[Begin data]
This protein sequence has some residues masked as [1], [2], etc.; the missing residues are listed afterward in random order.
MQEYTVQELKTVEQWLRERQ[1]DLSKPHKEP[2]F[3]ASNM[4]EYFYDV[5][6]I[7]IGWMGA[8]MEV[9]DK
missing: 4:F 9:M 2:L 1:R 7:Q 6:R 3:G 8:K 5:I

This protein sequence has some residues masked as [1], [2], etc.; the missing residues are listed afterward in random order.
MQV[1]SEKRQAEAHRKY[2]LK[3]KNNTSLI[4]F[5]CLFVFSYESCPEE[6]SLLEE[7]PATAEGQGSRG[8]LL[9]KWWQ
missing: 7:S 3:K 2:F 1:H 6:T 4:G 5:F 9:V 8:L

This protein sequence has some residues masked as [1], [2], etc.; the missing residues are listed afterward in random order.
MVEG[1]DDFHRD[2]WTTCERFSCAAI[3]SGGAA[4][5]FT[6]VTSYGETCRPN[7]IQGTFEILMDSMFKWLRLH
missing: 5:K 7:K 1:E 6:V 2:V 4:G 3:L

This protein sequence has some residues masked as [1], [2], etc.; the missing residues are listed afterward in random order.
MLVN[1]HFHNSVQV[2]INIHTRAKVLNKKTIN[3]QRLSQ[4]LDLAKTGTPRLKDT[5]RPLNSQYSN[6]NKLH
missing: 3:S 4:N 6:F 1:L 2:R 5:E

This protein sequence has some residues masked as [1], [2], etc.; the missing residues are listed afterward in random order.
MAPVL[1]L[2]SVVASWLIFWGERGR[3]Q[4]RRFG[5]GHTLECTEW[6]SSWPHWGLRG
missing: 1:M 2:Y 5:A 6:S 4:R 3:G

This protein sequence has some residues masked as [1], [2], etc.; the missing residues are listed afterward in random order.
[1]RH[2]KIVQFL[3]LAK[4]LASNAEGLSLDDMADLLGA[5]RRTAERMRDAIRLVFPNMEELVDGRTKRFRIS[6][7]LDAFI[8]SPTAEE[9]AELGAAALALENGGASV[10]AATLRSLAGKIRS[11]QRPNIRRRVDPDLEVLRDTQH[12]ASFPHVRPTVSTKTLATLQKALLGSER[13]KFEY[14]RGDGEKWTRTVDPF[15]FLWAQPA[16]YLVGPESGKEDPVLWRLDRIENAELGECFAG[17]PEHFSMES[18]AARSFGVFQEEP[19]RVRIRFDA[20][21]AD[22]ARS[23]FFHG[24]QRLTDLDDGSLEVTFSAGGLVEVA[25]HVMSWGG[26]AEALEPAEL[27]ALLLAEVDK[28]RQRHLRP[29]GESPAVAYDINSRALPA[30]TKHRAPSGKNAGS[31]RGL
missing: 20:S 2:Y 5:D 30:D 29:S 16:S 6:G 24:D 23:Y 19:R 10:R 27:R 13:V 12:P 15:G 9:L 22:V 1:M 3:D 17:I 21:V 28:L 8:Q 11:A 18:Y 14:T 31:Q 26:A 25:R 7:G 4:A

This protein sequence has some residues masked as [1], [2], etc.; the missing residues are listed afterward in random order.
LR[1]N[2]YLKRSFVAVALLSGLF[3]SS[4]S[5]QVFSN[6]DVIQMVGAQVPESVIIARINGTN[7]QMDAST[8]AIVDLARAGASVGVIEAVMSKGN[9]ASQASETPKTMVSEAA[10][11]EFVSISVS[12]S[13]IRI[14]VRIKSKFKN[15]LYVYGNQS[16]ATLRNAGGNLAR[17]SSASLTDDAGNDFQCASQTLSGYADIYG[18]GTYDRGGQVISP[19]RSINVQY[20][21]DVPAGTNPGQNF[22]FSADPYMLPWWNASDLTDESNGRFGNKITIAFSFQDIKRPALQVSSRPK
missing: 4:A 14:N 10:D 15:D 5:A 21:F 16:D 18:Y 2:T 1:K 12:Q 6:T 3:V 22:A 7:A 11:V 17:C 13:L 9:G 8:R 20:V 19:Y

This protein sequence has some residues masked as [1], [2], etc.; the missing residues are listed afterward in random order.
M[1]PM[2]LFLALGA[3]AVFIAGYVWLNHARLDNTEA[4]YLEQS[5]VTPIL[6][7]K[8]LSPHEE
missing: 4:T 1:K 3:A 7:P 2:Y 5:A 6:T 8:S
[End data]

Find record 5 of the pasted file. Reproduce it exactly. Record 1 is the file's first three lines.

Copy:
This protein sequence has some residues masked as [1], [2], etc.; the missing residues are listed afterward in random order.
MAPVL[1]L[2]SVVASWLIFWGERGR[3]Q[4]RRFG[5]GHTLECTEW[6]SSWPHWGLRG
missing: 1:M 2:Y 5:A 6:S 4:R 3:G